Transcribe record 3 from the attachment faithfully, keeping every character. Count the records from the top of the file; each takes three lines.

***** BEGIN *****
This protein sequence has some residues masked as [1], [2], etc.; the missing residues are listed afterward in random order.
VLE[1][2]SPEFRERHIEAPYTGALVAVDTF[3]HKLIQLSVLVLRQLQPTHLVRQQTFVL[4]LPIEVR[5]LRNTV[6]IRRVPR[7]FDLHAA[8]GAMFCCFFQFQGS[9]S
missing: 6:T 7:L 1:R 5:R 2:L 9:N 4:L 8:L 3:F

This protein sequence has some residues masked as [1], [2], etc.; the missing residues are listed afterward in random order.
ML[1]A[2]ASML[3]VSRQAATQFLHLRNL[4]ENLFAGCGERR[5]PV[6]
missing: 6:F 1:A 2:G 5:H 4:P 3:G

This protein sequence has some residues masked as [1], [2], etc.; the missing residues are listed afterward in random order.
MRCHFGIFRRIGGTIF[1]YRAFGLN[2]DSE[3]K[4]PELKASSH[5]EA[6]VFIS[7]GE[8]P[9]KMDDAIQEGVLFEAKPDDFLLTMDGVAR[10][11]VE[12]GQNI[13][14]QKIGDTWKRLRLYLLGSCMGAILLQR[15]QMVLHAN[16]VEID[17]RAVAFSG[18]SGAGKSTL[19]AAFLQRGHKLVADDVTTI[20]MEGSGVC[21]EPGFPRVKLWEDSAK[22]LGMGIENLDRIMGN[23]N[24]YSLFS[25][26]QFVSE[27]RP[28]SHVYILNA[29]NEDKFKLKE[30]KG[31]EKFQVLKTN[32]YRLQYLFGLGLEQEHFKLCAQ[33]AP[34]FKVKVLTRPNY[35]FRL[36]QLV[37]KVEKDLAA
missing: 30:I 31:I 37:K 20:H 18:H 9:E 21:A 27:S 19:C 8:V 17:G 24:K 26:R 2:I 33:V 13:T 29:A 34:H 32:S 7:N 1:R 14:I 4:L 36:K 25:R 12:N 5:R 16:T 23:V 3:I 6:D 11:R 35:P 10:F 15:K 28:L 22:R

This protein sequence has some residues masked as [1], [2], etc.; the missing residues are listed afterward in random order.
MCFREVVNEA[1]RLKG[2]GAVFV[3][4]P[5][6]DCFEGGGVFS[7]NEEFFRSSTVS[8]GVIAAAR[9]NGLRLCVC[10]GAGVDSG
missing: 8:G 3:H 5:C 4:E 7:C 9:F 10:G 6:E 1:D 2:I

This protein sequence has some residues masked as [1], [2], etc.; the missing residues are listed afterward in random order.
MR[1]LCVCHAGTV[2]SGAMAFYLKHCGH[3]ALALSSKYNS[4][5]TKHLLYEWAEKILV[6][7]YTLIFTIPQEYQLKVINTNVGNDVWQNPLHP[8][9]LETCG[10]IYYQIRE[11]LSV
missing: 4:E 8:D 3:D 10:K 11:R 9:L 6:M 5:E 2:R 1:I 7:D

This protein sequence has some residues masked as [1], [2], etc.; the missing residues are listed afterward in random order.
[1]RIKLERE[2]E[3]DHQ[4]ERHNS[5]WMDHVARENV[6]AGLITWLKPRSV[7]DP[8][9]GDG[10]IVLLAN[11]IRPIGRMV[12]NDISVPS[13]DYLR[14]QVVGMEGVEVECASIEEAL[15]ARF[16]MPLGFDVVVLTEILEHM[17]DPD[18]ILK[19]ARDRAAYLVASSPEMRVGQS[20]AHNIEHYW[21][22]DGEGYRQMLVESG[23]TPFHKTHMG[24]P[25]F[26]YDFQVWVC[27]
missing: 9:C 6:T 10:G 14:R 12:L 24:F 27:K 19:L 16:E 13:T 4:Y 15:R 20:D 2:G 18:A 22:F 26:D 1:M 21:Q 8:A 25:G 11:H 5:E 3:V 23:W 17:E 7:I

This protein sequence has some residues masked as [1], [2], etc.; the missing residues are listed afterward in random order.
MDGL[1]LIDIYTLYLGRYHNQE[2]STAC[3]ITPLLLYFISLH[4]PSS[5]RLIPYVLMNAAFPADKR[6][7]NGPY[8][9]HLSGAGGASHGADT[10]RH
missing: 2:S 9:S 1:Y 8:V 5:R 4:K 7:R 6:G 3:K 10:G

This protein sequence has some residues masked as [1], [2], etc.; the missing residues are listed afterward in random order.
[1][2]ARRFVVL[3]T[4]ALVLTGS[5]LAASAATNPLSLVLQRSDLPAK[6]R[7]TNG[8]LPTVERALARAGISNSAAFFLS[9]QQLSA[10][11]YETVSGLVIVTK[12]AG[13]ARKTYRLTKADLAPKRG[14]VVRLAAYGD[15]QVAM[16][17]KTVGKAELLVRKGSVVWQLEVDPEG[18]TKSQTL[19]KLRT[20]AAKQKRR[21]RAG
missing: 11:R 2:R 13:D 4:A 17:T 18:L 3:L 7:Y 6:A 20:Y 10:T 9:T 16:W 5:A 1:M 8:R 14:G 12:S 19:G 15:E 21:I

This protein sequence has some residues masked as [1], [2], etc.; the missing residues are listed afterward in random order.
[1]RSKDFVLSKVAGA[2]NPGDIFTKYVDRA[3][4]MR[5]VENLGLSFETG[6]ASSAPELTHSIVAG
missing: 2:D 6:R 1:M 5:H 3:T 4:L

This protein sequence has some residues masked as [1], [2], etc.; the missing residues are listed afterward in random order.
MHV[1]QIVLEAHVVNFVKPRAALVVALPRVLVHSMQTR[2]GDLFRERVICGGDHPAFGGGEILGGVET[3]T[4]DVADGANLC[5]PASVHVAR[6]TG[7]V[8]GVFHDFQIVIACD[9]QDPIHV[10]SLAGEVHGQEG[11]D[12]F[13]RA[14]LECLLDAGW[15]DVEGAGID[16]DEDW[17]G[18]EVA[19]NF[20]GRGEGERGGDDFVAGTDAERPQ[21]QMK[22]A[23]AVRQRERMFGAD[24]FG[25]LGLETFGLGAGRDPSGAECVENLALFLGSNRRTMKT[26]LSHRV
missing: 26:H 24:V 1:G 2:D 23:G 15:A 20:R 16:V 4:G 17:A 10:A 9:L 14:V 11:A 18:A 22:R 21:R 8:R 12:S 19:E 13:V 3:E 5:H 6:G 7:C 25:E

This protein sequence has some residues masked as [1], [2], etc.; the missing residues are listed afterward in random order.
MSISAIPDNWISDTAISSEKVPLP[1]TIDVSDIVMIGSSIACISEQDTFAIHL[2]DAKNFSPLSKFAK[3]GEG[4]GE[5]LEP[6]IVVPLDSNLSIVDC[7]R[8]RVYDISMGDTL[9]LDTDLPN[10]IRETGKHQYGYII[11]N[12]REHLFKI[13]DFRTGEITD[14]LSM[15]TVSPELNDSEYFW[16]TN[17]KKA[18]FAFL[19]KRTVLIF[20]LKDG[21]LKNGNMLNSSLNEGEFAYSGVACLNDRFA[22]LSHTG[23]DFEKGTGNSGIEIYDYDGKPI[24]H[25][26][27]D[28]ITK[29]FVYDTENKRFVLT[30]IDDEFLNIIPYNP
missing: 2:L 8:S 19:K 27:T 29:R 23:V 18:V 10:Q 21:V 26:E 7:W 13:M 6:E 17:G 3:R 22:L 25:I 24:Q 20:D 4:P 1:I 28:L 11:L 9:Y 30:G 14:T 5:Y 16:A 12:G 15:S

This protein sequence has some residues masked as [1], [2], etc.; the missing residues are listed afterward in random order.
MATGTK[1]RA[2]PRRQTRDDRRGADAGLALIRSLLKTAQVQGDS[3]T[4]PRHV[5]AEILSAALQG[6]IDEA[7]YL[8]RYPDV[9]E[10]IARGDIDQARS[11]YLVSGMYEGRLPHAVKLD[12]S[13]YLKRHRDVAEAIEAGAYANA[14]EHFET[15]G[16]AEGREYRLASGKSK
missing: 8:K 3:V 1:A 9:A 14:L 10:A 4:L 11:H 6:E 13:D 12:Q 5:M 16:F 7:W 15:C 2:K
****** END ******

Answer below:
This protein sequence has some residues masked as [1], [2], etc.; the missing residues are listed afterward in random order.
MRCHFGIFRRIGGTIF[1]YRAFGLN[2]DSE[3]K[4]PELKASSH[5]EA[6]VFIS[7]GE[8]P[9]KMDDAIQEGVLFEAKPDDFLLTMDGVAR[10][11]VE[12]GQNI[13][14]QKIGDTWKRLRLYLLGSCMGAILLQR[15]QMVLHAN[16]VEID[17]RAVAFSG[18]SGAGKSTL[19]AAFLQRGHKLVADDVTTI[20]MEGSGVC[21]EPGFPRVKLWEDSAK[22]LGMGIENLDRIMGN[23]N[24]YSLFS[25][26]QFVSE[27]RP[28]SHVYILNA[29]NEDKFKLKE[30]KG[31]EKFQVLKTN[32]YRLQYLFGLGLEQEHFKLCAQ[33]AP[34]FKVKVLTRPNY[35]FRL[36]QLV[37]KVEKDLAA
missing: 30:I 31:I 37:K 20:H 18:H 9:E 21:A 27:S 19:C 8:V 17:G 24:K 26:R 2:I 33:V 13:T 29:A 34:H 32:S 7:N 1:R 14:I 4:L 36:K 25:R 12:N 5:R 16:T 23:V 3:I 6:D 11:R 35:P 10:F 15:K 28:L 22:R